However, Phoebe is far from perfect. She’s made mistakes in her past, one in particular that she’s can’t bring herself to share with Seth. Her shame and guilt over what she’s done have led her to try to make a fresh start, and she hopes to make atonement by using her writing and photography skills to bring awareness of the problems of others to the public’s attention. Phoebe’s character is flawed but real, and one lesson she must learn is that no matter how hard we try, we can never escape from our past. The aftereffects of the mistakes we’ve made often linger, and until we face the repercussions head on, we can never really leave the past behind and move forward. This is what Phoebe has to do, but she risks losing Seth for good.

In this second installment, I see the supporting characters developing and becoming more rounded. For example, Quinn’s brain injury from a previous accident continues to affect his work, and he worries he won’t be able to stay on the team.  Ian finally makes a friend, and readers get a glimpse of the real man behind the sneering, indifferent, and cold-hearted veneer that Ian wears so well. The HORNETs are still far from the cohesive group they need to be. Their different personalities, experiences, and emotional wounds have molded some of the team members into men who don’t always play well with others. Their endeavors to learn how to work together add another layer of richness to the plot so the story never stagnates. Just as in real life, change isn’t always immediate, and it will take time for the team to build trust.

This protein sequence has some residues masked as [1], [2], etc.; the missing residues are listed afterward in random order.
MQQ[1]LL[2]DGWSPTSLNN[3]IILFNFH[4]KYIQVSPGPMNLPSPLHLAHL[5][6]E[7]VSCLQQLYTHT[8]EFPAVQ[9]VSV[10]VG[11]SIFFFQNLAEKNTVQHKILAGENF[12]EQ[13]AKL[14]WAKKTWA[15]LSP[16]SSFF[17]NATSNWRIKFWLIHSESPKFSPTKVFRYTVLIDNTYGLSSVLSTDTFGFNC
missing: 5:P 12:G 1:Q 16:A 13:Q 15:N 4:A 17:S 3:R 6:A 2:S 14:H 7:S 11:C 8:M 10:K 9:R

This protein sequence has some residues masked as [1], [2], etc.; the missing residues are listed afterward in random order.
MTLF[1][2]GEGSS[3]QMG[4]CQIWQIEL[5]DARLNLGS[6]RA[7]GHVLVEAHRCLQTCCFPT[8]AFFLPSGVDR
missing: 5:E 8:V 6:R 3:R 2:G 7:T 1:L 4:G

The plot is more complex that I originally anticipated and full of conflict. The first half of the book focuses on rescuing the imprisoned soldier from Siddiqui’s compound, and in the second part, the stakes become higher as the HORNET team try to keep Siddiqui from possessing a suitcase-sized nuclear weapon. The pacing is effective and the action and suspense intensify as the story progresses. The importance of forgiveness, redemption, and trust are three key themes running throughout the story.   To sum up, this was a great read!

Source: Received an ARC of the book from the publisher for an honest review: All quotes have been taken from a pre-published copy and may have changed or been omitted from the final copy.


Revised Great Read



Writing has always been my one true love. I wrote my first novel-length story in 8th grade and haven’t put down my pen since. I received a B.A. in creative writing from SUNY Oswego and I’m now working on a MFA in popular fiction at Seton Hill University.

When I’m not writing, I spend my time reading, painting (badly), exploring new places, and enjoying time with my family. Give me a good horror movie over a chick flick any day. (And, let’s be honest, I’ll take a bad horror movie too!) I’m a geek at heart and pledge my avid TV fandom to Supernatural and Doctor Who. I’m also a big fan of The Voice. What can I say? Guilty pleasure.​​

I share my life with two dogs and a ginormous cat. I’m from a small town in Western New York, but I suffer from a bad case of wanderlust and usually end up moving someplace new every few years. Luckily, my animals are all excellent travel buddies.

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Purchase from Amazon Honor Reclaimed (HORNET)

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The conclusion of Honor Reclaimed reminded me of “Home” by Philip Phillips. This one goes out to you Seth Harlan!


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2 comments on “Review of Honor Reclaimed (HORNET # 2)

    • Hi Michelle, I agree with you; Tonya’s really done a great job in creating some intriguing heroes for us to follow! Thanks for stopping by and commenting 🙂